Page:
Hidden Fees and Unexpected Costs in your Supply Chain

Next time you see an 18-wheeler stuck in a traffic jam, you’d better hope it’s not carrying a shipment addressed to you or your business. That’s because, as reported by Forbes Magazine, traffic congestion costs the U.S. trucking industry nearly $50 billion each year in lost productivity. That amounts to about $26,000 per truck, and guess who pays the costs?

That’s right, costs are generally passed along to shippers, and ultimately to consumers. The cost of poor infrastructure is just one of several “hidden” or “below the surface” fees that go into the transportation and logistics costs U.S. businesses pay each year. Other fees that are seemingly slipped in to transportation bills include costs associated with “free” shipping, costs resulting from shipments that arrive damaged, regulatory costs and excessive or unwarranted accessorial fees. This is in addition to costs resulting from inefficiencies and redundancies in warehouse and transportation operations that often go unnoticed.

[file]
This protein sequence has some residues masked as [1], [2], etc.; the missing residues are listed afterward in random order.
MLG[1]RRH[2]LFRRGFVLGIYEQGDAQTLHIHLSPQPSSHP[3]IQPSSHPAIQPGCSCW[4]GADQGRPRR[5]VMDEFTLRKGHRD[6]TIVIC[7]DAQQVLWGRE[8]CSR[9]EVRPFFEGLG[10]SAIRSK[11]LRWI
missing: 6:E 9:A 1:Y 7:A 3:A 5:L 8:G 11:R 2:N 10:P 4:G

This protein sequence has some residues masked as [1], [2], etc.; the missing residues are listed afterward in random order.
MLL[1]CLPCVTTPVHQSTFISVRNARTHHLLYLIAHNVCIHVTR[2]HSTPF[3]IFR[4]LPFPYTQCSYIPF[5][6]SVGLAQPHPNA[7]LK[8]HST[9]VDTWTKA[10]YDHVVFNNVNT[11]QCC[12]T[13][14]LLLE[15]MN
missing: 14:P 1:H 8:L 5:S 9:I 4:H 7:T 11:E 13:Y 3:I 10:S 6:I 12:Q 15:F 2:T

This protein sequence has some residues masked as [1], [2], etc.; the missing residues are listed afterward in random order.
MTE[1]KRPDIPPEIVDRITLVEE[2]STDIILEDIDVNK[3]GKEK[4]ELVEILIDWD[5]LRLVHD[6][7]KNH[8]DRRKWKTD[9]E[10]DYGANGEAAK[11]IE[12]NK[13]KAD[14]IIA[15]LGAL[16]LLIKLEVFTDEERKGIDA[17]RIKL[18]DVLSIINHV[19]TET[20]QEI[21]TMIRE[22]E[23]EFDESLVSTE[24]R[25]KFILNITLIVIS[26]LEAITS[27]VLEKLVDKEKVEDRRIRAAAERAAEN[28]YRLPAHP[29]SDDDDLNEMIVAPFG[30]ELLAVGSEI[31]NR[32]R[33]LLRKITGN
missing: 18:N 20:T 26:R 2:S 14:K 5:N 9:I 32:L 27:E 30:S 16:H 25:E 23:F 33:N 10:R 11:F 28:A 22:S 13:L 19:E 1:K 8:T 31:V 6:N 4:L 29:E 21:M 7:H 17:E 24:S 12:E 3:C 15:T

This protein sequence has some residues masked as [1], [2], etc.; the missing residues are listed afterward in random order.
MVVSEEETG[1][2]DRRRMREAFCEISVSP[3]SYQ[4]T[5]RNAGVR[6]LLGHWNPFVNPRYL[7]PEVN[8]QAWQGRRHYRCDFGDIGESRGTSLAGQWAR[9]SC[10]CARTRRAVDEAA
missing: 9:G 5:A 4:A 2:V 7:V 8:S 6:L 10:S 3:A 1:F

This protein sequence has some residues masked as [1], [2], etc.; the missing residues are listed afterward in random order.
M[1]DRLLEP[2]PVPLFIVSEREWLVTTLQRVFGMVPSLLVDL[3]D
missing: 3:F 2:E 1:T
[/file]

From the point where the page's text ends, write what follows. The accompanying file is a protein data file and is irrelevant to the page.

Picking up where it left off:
Research by McKinsey and Partners estimates that supply chain inefficiencies are so widespread, a business could reduce warehouse costs by up to 50 percent, and transportation costs by 40 percent if corrective steps are taken.

The first step in taking control of these hidden costs though, is knowing about them. A business can start by conducting an audit of all freight and supply chain costs. Dig deep into the fine print and ask questions about any charges that look suspicious. There’s nothing to lose and everything to gain from asking a logistics provider to explain a certain charge, or provide supporting documentation.

A new white paper from Purolator International, “From ‘Free’ Shipping to Product Returns: Understanding Hidden Costs in your Supply Chain,” discusses several factors that help drive up overall supply chain spending. The paper highlights the impact these charges can have on the bottom line, and identifies solutions for managing these costs, if not eliminating them entirely